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Dig Dis Sci. 2019 Aug;64(8):2351-2358. doi: 10.1007/s10620-019-05687-3. Epub 2019 Jun 3.

Low Free Triiodothyronine Is Associated with Advanced Fibrosis in Patients at High Risk for Nonalcoholic Steatohepatitis.

Author information

1
Department of Gastroenterology and Hepatology, University Hospital Essen, Hufelandstr. 55, 45122, Essen, Germany. paul.manka@uk-essen.de.
2
Division of Gastroenterology and Hepatology, Department of Medicine, Medical University of South Carolina, Charleston, SC, USA. paul.manka@uk-essen.de.
3
Gastroenterology, Hepatology and Infectiology, Otto-von-Guericke University Magdeburg, Magdeburg, Germany.
4
Department of Hepatology, Leeds Teaching Hospital NHS Trust, Leeds, UK.
5
Department of Inflammation Biology, Faculty of Life Sciences and Medicine, King's College London, London, UK.
6
Department of Bioengineering, California Institute for Quantitative Biosciences, University of California, Berkeley, CA, USA.
7
Department of Endocrinology, Diabetology, and Metabolism, University Hospital Essen, Essen, Germany.
8
Department of Gastroenterology and Hepatology, University Hospital Essen, Hufelandstr. 55, 45122, Essen, Germany.
9
Division of Gastroenterology and Hepatology, Department of Medicine, Medical University of South Carolina, Charleston, SC, USA.
10
Section of Gastroenterology, Ralph H Johnson Veterans Affairs Medical Center, Charleston, SC, USA.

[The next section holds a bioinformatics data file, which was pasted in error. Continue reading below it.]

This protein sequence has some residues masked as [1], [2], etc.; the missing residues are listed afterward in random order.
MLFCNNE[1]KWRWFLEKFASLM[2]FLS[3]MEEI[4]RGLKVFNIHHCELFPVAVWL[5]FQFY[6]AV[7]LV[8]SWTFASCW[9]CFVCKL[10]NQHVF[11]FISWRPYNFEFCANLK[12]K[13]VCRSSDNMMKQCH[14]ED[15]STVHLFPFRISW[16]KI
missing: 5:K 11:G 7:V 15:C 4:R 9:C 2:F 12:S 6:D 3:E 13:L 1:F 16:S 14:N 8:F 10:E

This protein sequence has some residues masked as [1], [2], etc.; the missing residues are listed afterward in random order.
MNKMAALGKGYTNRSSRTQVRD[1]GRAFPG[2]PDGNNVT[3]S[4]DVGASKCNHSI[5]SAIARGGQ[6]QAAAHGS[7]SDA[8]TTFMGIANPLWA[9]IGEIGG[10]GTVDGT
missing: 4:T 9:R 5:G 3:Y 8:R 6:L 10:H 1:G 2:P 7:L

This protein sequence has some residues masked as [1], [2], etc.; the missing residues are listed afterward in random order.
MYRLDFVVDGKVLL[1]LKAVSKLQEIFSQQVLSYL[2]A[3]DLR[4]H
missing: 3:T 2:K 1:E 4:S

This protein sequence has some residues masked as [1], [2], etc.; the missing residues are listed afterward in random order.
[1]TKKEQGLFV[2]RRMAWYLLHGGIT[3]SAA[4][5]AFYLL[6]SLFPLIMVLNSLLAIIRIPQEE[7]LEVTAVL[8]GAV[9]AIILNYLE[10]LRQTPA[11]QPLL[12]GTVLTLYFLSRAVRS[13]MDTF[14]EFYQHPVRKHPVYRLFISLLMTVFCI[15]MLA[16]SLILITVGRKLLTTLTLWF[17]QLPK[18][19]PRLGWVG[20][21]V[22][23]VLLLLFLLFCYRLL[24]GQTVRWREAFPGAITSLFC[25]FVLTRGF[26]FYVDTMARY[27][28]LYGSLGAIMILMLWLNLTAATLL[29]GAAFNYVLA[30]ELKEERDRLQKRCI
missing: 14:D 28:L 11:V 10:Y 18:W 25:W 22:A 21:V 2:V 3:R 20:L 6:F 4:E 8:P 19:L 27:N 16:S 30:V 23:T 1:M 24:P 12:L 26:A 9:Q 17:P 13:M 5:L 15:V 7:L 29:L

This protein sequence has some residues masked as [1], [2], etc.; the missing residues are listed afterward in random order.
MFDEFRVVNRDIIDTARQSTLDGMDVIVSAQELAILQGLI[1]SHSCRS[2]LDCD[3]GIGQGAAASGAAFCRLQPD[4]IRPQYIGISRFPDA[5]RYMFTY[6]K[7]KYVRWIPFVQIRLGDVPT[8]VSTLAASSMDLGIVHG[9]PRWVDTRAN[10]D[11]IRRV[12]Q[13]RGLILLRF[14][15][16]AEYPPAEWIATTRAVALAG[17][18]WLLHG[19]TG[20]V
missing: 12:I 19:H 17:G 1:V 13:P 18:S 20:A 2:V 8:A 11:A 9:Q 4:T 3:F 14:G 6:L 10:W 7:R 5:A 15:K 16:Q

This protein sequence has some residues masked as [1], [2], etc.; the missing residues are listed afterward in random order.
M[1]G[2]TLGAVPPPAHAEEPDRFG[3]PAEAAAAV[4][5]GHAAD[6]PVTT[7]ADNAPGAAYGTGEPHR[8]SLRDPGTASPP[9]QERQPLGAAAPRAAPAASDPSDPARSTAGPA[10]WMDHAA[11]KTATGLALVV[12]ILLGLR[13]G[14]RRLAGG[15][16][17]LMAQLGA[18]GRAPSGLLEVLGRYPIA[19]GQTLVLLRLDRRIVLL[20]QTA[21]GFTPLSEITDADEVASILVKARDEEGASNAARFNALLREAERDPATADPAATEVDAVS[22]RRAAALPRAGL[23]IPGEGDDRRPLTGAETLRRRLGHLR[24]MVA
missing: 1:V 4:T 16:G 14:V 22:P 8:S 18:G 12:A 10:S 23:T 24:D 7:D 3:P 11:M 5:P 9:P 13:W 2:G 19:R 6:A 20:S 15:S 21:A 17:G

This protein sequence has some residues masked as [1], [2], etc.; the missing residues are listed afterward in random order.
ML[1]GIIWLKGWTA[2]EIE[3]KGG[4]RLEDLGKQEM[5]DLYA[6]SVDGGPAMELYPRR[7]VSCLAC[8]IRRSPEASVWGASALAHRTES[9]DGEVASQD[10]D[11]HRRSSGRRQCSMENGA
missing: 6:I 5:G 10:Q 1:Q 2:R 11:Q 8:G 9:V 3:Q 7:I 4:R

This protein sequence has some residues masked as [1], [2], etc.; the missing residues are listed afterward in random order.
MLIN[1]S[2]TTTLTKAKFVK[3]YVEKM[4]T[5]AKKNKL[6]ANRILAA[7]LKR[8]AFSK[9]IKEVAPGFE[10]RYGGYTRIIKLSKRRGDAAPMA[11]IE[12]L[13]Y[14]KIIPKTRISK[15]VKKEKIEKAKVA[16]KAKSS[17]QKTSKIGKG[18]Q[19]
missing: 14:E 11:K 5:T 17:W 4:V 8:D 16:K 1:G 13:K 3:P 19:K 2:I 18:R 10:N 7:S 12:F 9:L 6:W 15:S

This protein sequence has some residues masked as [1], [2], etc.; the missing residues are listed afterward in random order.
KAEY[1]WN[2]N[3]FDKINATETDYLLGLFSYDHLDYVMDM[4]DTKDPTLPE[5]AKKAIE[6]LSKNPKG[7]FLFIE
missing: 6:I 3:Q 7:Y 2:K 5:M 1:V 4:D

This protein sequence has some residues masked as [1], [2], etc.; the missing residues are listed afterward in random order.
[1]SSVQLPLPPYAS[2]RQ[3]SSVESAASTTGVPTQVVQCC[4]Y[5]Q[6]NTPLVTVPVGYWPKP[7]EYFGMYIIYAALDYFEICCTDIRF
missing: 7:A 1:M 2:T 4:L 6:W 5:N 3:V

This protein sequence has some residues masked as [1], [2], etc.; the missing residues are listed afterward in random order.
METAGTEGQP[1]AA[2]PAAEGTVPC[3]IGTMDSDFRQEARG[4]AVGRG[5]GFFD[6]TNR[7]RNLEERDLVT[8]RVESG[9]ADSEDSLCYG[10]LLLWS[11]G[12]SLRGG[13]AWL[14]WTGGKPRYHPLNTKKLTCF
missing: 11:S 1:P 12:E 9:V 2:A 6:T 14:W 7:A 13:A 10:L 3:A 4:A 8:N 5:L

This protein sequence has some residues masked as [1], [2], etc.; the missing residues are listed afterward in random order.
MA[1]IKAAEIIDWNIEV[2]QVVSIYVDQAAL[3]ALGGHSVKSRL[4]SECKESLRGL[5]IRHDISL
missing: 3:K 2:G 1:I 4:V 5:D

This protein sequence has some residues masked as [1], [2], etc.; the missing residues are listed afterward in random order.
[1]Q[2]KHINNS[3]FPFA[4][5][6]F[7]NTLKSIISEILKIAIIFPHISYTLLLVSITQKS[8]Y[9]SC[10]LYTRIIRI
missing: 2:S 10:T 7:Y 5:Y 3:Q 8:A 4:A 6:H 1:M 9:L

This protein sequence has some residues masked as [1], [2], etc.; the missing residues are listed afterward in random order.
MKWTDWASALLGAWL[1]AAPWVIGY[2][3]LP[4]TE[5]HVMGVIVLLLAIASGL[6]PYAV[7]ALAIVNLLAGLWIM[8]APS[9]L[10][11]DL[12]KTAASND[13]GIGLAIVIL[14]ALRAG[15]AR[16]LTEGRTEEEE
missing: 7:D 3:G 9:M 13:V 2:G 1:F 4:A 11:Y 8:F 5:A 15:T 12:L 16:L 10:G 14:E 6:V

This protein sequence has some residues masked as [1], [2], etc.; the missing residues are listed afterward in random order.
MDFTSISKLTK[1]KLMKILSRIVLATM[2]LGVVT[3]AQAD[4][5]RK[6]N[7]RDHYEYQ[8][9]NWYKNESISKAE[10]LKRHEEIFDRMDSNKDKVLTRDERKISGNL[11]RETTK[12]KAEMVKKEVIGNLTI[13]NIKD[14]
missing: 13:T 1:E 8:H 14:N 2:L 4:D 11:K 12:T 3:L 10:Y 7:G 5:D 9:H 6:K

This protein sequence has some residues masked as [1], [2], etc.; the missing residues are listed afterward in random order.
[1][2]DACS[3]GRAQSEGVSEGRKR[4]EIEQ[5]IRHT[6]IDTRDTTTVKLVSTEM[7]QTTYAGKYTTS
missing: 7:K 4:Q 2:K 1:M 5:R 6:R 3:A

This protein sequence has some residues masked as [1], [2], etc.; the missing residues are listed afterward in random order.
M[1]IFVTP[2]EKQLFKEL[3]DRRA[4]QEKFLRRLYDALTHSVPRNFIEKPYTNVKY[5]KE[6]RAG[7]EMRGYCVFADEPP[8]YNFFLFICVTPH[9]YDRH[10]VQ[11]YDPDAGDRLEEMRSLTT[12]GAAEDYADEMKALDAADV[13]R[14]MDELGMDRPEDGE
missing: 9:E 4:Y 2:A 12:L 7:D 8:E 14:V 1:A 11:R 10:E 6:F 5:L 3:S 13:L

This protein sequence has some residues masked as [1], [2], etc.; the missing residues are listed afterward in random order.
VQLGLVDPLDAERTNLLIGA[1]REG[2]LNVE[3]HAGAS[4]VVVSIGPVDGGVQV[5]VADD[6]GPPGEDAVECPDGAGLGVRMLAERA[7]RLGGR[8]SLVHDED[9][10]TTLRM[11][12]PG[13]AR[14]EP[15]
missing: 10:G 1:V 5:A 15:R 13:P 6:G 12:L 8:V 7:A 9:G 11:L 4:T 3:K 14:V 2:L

11
Department of Physiology, Faculty of Medicine and Nursing, University of the Basque Country, UPV/EHU, Leioa, Spain.

Abstract

BACKGROUND:

Thyroid hormone is critical for tissue-organ development, growth, differentiation, and metabolism. In murine models of advanced nonalcoholic steatohepatitis (NASH), the administration of T3 reduced liver triglyceride, repressed liver inflammation, and attenuated injury. In recent studies of patients with NASH, hypothyroidism was noted to be associated with more advanced NASH. These findings suggest that thyroid hormone function might be a modulator of nonalcoholic fatty liver disease (NAFLD) outcomes.

AIMS:

Herein, we evaluated the correlation between plasma TSH/free T3 (fT3)/free T4 (fT4) levels and (non-invasive) surrogate markers of NAFLD fibrosis.

METHODS:

We performed a retrospective analysis of 144 patients who were seen in our NASH outpatient clinic between 2015 and 2017. Each patient underwent a standard anthropometric assessment, laboratory and clinical evaluations, and liver stiffness measurements by transient elastography (Fibroscan). Univariate analysis and multivariate linear and logistic regression analysis were used to identify factors independently associated with NASH and advanced fibrosis.

RESULTS:

Low fT3 values but not TSH and fT4 were associated with higher liver stiffness and higher NAFLD fibrosis score, respectively. fT3 and TSH values correlated significantly with indices of liver disease including INR, albumin, ALT, AST, bilirubin, and platelets. In multivariate analyses, a low fT3 was independently associated with high NFS scores (OR 0.169, CI 0.05-0.54, pā€‰=ā€‰0.003) and was also associated with high liver stiffness readings (OR 0.326, CI 0.135-0.785, pā€‰=ā€‰0.001).

CONCLUSION:

A low-normal thyroid hormone function is predictive of NASH and advanced fibrosis and may have a pathogenic role in modulating NAFLD outcomes.

KEYWORDS:

Chronic liver disease; Elastography; NAFLD; NASH; Thyroid hormone

PMID:
31155687
DOI:
10.1007/s10620-019-05687-3

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